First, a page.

The Owambo are Namibia’s largest cultural group making up slightly more than half the population. What is commonly known as Owamboland in the north of Namibia consists of four regions known as the four O regions: Omusati, Oshana, Ohangwena and Oshikoto. By Namibian standards Owamboland is has an unusually dense population. Omusati has 228 364 inhabitants (according to the 2001 census) which makes it the Region with the second largest population. Ohangwena has 227 728 making it the third largest.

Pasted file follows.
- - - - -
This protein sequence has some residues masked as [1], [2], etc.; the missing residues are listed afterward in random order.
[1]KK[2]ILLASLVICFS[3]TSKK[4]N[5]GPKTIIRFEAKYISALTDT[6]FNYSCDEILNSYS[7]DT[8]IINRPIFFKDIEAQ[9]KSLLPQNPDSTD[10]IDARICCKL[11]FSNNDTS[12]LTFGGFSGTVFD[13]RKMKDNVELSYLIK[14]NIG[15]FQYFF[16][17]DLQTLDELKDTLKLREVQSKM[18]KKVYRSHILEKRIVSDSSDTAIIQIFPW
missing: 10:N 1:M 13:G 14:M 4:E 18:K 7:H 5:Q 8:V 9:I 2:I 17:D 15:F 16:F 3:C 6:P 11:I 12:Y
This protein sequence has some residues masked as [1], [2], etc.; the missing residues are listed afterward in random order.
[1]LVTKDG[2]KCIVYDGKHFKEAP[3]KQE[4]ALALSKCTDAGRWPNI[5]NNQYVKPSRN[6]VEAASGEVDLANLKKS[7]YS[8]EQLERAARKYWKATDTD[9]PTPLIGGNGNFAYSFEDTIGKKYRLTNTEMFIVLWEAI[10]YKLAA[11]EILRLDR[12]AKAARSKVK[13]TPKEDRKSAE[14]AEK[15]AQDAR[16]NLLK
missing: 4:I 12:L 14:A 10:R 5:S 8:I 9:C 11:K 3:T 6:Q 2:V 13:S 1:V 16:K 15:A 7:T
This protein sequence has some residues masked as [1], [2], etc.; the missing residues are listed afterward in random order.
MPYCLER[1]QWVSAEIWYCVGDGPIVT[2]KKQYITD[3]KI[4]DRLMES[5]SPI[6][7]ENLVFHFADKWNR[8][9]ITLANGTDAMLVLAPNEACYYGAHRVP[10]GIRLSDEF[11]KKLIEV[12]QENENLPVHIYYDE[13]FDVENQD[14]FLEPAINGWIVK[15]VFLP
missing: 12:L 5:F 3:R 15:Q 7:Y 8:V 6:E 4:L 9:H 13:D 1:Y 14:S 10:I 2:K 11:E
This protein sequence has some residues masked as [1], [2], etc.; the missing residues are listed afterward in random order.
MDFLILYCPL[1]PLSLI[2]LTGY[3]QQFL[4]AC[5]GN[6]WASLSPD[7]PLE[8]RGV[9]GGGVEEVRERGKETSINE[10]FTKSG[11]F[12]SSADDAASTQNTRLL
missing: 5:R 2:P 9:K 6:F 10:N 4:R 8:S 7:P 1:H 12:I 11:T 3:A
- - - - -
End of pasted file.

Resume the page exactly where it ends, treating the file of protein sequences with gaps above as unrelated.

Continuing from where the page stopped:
The Owambo migrated from East Africa around 1550 and settled between the Okavango and Kunene Rivers in southern Angola and northern Namibia. Today there are four groups in Angola and eight in Namibia. Traditionally each group had a king, but today most Owambo groups are ruled by senior headsman. Traditionally the Owambo lived in rondavels surrounded by farmland with kraals for the cattle. A quarter of the O Regions is in private ownership, while the rest of the land is run by the tribal headsman. The Owambo farm cattle and cultivate pearl millet (mahangu), sorghum and beans. The farming is aided by fishing in the oshanas, shallow depressions that gather water in the rainy season. The largest towns in the area are Oshakati and Ondangwa, which have colourful markets and many small businesses such as stalls, cuca shops and shopping complexes. Many Owambo women make an income through dressmaking, woodcarving, pottery and basketry. While most of the Owambo still live in their traditional land an increasing number of people are moving into other urban centres. Owambo women are finding employment as nurses, teachers and clerks. The workforces of the mining and fishing industries consist mainly of Owambo men. The Owambo have also been politically active. The ruling party SWAPO (South West African People’s Organization) started as the Owambo People’s Organization and produced Namibia’s first president, Sam Nujoma.